TACOMA — Under golden morning sunlight shining through stained glass, 59-year-old Michael “Red” Adkins sat at a table inside Shiloh Baptist Church on Hilltop. With staff buzzing around him, including Pastor Gregory Christopher, he prepared for the day ahead.
Recently, Adkins was hired as a dishwasher at a local upscale seafood restaurant. He’s grateful for the opportunity and hopes it will be a stepping stone. Like many people, Adkins has goals, aspirations and areas of his life he’s trying to improve, he said. He’s a work in progress.
One of Adkins’ biggest challenges is homelessness. Off and on, it’s plagued him for years. That’s why he’s here.
Back in September, Shiloh Baptist — under Christopher’s leadership — became one of a handful of local churches that have stepped up in recent years to help Tacoma contend with its growing homelessness crisis. With space that would typically be used for Sunday school and memorial services currently going unused due to COVID-19, Christopher figured his congregation was in a position to help. Bunk beds and new mattresses now fill former classrooms in the church’s basement, providing nightly shelter for as many as 40 single men.
On Wednesday, Adkins says the shelter at Shiloh Baptist isn’t his first, but it is his favorite. The much larger Tacoma Rescue Mission and Nativity House shelters often feel like “zoos,” he said. This one is different.
Filling a void
“There’s just a more comfortable environment,” said Adkins, who moved to the Tacoma area in the mid 1990s. “I refuse to go down to the Rescue Mission because everything I don’t want to be around is down there. I just can’t live like that. I come here, I walk through the door and I don’t feel that at all.”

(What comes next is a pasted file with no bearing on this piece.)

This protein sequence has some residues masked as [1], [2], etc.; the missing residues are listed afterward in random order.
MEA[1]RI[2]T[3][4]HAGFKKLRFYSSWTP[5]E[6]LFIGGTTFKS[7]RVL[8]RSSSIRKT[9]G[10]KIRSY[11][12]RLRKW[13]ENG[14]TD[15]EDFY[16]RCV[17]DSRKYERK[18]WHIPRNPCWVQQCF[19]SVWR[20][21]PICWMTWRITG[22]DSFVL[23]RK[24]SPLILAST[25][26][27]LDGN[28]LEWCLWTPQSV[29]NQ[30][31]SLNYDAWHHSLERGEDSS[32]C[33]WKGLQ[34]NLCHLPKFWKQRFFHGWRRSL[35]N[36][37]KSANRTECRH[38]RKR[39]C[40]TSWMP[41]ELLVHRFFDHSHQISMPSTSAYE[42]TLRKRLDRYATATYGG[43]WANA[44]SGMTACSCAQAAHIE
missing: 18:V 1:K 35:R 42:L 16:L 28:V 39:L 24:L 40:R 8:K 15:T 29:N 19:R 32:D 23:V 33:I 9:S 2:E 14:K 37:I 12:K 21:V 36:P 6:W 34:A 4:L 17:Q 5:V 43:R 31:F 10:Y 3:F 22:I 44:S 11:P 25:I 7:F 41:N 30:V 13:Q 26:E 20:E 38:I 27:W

That’s the point, according to Christopher and shelter director Marsha Hopkins. Together, they’re well aware that single men experiencing homelessness can be one of the most difficult populations to serve, and that resources geared specifically for them can be hard to come by. They’re trying to fill that void and provide help for those who too often fall through the cracks, they say.
Zooming out to the big picture, the new men’s shelter at Shiloh Baptist is a prime example of the city’s urgent but delicate attempts to increase homeless shelter space by enlisting the help of local nonprofits and faith-based organizations. Over the last three years, Bethlehem Baptist and Altheimer Memorial have opened family shelters in Tacoma. In total, more than 100 shelter beds have been added to the system.
According to Christopher, transitioning part of the historic Hilltop church where he’s spent the last two decades as pastor hasn’t been easy. First, he had to convince parishioners and the church’s leadership that it was a good idea; then his team had to make it work.
In recent weeks the shelter has served between 17 and 30 people a night. Just last week, a formerly homeless U.S. military veteran staying at the shelter secured housing.
One reason Christopher is committed to the work, he said, is because of his own experience. He was once homeless, he said, and his oldest brother died while living on the streets.
“I’m still paying it forward,” Christopher said. “I’m committed.”
As he prepared to head out for the day, Adkins said he’s grateful for the chance Shiloh Baptist is providing him.